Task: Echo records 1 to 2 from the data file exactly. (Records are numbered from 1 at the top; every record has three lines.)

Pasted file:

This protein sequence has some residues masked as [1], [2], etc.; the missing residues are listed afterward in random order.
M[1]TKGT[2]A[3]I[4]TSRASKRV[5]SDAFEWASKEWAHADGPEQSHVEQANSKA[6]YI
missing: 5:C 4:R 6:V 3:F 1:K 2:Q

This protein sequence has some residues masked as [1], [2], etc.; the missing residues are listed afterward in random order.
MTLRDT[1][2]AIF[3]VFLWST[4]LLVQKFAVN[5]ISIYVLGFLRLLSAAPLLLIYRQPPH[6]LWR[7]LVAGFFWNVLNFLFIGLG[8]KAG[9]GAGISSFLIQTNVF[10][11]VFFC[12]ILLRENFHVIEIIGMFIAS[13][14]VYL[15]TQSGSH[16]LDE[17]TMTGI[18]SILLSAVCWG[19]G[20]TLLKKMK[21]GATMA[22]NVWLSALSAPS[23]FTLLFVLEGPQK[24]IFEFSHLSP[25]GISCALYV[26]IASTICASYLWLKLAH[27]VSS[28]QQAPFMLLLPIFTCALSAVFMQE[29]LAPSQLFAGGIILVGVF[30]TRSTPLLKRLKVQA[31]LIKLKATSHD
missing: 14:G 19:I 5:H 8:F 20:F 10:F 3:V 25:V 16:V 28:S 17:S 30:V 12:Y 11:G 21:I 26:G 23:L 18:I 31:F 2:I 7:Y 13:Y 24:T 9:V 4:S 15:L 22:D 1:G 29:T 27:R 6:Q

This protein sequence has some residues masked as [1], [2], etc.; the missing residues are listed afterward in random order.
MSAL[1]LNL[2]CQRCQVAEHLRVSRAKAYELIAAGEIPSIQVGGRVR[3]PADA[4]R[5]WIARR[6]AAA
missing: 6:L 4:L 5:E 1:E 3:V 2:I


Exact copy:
This protein sequence has some residues masked as [1], [2], etc.; the missing residues are listed afterward in random order.
M[1]TKGT[2]A[3]I[4]TSRASKRV[5]SDAFEWASKEWAHADGPEQSHVEQANSKA[6]YI
missing: 5:C 4:R 6:V 3:F 1:K 2:Q

This protein sequence has some residues masked as [1], [2], etc.; the missing residues are listed afterward in random order.
MTLRDT[1][2]AIF[3]VFLWST[4]LLVQKFAVN[5]ISIYVLGFLRLLSAAPLLLIYRQPPH[6]LWR[7]LVAGFFWNVLNFLFIGLG[8]KAG[9]GAGISSFLIQTNVF[10][11]VFFC[12]ILLRENFHVIEIIGMFIAS[13][14]VYL[15]TQSGSH[16]LDE[17]TMTGI[18]SILLSAVCWG[19]G[20]TLLKKMK[21]GATMA[22]NVWLSALSAPS[23]FTLLFVLEGPQK[24]IFEFSHLSP[25]GISCALYV[26]IASTICASYLWLKLAH[27]VSS[28]QQAPFMLLLPIFTCALSAVFMQE[29]LAPSQLFAGGIILVGVF[30]TRSTPLLKRLKVQA[31]LIKLKATSHD
missing: 14:G 19:I 5:H 8:F 20:F 10:F 3:V 25:V 16:V 28:S 17:S 30:V 12:Y 11:G 21:I 26:G 23:L 18:I 31:F 2:I 7:Y 13:Y 24:T 9:V 4:S 15:L 22:D 1:G 29:T 27:R 6:Q